On 10/6/2019 12:23 PM, Brian Inglis wrote:
> On 2019-10-06 08:31, Ken Brown wrote:
>> On 10/5/2019 5:42 PM, Brian Inglis wrote:
>>> On 2019-10-05 15:06, Ken Brown wrote:
>>>> On 10/4/2019 6:44 AM, Brian Inglis wrote:
>>>>> fix cache size return code handling and make AMD/Intel code common;
>>>>> fix cpuid level count as number of non-zero leafs excluding sub-leafs;
>>>>> fix AMD physical cores count to be documented nc + 1;
>>>>> round cpu MHz to correct Windows and match Linux cpuinfo;
>>>>> add microcode from Windows registry Update Revision REG_BINARY;
>>>>> add bogomips which has been cpu MHz*2 since Pentium MMX;
>>>>> handle as common former Intel only feature flags also supported on AMD;
>>>>> add 88 feature flags inc. AVX512 extensions, AES, SHA with 20 cpuid calls;
>>>>> commented out flags are mostly used but not currently reported in cpuinfo
>>>>> but some may not currently be used by Linux
>>>>
>>>> Thanks!  This must have been a lot of work.
>>>
>>> Already had the info in some of my own code, that pointed out the 
>>> discrepancies
>>> between Cygwin and Linux, and prompted the desired to level up.
>>>
>>>> It would be easier to review if you would split it up into smaller 
>>>> patches, each
>>>> doing one thing, to the extent that this makes sense.  For example, the
>>>> simplification achieved by using the ftcprint macro could be done in a 
>>>> single
>>>> patch that's separate from the substantive changes.
>>>
>>> Unfortunately, that was added later to make the got it/add it/skip it flag 
>>> cross
>>> checks in Linux order more certain vs my own sequential tabular source.
>>
>> What I was suggesting was that you go back after the fact and split up your
>> patch into smaller, more easily digestible patches.  This simplifies review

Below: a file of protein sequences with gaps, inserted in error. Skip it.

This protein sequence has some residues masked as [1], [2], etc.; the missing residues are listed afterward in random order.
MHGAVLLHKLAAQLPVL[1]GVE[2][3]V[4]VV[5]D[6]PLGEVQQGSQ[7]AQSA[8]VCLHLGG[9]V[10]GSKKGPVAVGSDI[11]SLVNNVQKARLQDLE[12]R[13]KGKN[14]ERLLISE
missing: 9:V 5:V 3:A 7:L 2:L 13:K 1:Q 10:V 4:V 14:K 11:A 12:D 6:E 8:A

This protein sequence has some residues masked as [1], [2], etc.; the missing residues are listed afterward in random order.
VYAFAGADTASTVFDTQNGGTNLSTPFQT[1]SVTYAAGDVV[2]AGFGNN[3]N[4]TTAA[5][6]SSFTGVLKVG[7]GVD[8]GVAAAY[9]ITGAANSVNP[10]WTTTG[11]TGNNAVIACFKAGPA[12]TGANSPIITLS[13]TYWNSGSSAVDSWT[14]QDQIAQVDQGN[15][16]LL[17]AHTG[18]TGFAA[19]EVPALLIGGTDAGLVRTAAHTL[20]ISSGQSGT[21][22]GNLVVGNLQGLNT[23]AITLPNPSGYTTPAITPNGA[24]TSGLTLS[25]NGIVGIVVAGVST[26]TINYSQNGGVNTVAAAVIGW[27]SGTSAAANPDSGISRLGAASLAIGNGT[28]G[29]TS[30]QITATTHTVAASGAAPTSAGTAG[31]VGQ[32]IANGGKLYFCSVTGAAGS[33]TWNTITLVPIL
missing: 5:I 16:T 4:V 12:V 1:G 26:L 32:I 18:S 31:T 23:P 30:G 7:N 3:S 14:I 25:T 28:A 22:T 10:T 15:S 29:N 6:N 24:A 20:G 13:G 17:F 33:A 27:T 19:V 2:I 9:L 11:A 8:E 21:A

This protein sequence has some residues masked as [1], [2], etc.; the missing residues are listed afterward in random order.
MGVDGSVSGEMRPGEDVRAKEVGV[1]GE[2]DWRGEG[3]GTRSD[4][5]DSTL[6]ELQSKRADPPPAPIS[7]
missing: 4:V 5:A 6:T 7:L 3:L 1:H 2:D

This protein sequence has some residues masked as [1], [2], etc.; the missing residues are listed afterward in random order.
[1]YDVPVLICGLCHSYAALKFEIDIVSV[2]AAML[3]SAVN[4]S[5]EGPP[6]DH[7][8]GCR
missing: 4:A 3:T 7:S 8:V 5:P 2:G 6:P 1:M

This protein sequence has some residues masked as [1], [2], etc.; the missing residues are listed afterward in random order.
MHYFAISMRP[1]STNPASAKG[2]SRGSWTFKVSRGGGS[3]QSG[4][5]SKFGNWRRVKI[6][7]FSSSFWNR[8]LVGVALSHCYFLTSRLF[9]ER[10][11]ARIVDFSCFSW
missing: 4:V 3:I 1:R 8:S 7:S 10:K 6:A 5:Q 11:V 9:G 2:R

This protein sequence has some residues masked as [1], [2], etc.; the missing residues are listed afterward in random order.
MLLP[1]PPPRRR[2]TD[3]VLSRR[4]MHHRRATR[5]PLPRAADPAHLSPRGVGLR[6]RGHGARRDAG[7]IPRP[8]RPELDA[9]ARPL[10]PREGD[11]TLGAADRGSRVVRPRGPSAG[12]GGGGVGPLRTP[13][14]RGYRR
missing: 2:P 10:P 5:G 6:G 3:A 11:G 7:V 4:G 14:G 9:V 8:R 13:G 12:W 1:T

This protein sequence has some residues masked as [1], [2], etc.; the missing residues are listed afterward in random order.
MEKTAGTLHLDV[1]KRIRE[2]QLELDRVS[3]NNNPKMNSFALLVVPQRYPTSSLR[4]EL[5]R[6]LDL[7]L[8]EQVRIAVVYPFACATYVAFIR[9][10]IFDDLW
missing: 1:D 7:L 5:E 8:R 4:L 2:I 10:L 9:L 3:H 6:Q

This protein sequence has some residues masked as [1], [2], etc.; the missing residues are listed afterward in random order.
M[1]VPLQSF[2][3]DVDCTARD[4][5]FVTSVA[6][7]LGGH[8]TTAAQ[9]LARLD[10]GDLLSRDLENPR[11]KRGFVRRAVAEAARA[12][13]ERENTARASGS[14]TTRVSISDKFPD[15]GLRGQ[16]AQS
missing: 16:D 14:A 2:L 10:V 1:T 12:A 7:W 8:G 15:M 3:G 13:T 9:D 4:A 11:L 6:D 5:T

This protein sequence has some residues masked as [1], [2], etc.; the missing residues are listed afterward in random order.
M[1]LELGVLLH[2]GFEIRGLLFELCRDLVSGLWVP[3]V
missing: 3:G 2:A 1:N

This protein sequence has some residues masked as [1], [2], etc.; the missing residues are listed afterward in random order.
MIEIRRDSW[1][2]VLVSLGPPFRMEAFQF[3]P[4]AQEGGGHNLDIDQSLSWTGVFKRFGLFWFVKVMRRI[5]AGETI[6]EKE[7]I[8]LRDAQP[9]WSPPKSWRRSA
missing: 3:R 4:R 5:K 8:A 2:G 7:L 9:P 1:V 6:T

>> as
>> well as later debugging.  The order in which you did things while developing 
>> the
>> patch is not really relevant.
> 
> How on earth does one accomplish that?

Think about how to logically divide your work into several tasks.  Then do one 
task at a time, making a commit after each one.  For example, "code 
simplification via ftcprint" might be task 1.

You can do this by hand, but there are also tools that can help.  Achim 
mentioned Emacs/magit, but that doesn't make sense for you unless you're 
already 
an Emacs user and willing to learn magit.  Another tool that I've occasionally 
found useful is splitpatch.  Finally, git itself provides a tool 
(https://git-scm.com/book/en/v2/Git-Tools-Interactive-Staging).
>>>> A few nits:
>>>>
>>>>> -      DWORD cpu_mhz = 0;
>>>>> -      RTL_QUERY_REGISTRY_TABLE tab[2] = {
>>>>> +      DWORD cpu_mhz;
>>>>> +      DWORD bogomips;
>>>>> +      long long microcode = 0xffffffff;  /* at least 8 bytes for AMD */
>>>>> +      union {
>>>>> +   LONG len;
>>>>> +   char uc_microcode[16];
>>>>> +      } uc;
>>>>> +
>>>>> +      cpu_mhz = 0;
>>>>> +      bogomips = 0;
>>>>> +      microcode = 0;
>>>>
>>>> Why change the existing intialization style?  How about
>>>>
>>>>          DWORD cpu_mhz = 0;
>>>>          DWORD bogomips = 0;
>>>>          long long microcode = 0;  /* at least 8 bytes for AMD */
>>>
>>> Need to ensure they are initialized each time thru the CPU loop, not just 
>>> once
>>> on entry, mainly because of what I found out about what I needed to do to 
>>> get
>>> the variable length REG_BINARY key.
>>
>> They get initialized each time through the loop even with the initialization 
>> as
>> it was originally (DWORD cpu_mhz = 0;).  Or am I missing something?
> 
> I assume that initializations are done as if at compile time, so do 
> assignments
> at the appropriate points.
> I have no idea what C++ does for local non-object data type initialization.

$ cat a.cc
#include <iostream>
using namespace std;

int
main ()
{
   for (int i = 0; i < 5; i++)
     {
       int n = 0;
       cout << i << " " << n << endl;
       n++;
     }
}

$ g++ a.cc

$ ./a
0 0
1 0
2 0
3 0
4 0

Ken

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